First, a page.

"So one side might say (adopts gruff, Colonel Blowhard voice), 'drilling here won't hurt the wildlife.' The other side, however, might point out (adopts calm voice of reason), 'we aren't so sure their science is accurate.' My job is to represent these sides fairly and accurately."
I see. But sometimes one side might say (adopts shrill, treehugger voice), "drilling anywhere is futile, there's less than ten years' reserve left anyway," and the other might point out (adopts calm voice of reason), 'we aren't so sure their science is accurate.' Is it your job to represent those sides fairly and accurately?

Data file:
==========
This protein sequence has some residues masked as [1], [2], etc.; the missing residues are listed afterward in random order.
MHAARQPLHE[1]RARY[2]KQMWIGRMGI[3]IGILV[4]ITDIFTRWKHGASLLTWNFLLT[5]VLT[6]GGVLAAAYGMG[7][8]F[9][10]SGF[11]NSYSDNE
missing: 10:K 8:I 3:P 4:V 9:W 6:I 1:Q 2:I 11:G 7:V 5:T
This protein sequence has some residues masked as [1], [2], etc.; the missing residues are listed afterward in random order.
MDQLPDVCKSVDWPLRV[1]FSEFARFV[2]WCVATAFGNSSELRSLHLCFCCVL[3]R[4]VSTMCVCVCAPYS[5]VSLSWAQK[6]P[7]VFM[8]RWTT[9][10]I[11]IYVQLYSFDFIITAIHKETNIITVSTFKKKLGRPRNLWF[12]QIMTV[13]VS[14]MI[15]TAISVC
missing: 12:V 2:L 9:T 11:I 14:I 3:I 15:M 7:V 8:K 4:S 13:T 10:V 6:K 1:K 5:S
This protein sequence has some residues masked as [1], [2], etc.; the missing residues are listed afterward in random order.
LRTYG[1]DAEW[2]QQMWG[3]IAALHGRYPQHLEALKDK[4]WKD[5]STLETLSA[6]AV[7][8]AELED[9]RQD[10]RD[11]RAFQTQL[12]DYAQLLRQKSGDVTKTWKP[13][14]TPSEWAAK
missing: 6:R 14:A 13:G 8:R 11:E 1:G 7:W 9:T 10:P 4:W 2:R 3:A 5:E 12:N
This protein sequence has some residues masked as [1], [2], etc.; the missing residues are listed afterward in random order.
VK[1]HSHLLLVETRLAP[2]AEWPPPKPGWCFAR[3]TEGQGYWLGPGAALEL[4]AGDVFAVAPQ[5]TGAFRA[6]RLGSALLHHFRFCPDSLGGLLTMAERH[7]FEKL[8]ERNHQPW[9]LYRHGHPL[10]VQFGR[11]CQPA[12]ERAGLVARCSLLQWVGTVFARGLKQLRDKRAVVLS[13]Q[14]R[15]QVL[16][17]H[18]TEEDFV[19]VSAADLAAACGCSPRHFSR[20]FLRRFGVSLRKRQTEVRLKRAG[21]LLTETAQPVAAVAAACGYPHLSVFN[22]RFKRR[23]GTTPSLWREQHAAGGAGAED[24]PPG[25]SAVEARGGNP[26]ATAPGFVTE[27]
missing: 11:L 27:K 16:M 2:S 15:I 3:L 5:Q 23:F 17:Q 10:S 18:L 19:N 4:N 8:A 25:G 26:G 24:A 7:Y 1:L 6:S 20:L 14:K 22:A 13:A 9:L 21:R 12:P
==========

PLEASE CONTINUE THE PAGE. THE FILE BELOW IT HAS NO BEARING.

"Believe it or not," she revealed, sounding for all the world like an anthropologist lecturing on a primitive tribe, "some people actually want arsenic in their drinking water."
"Madam, if I were your husband, I would drink it." Fortunately, Tony Woodlief puts her in her place. Put yourself at his place, Sand in the Gears, and read the rest.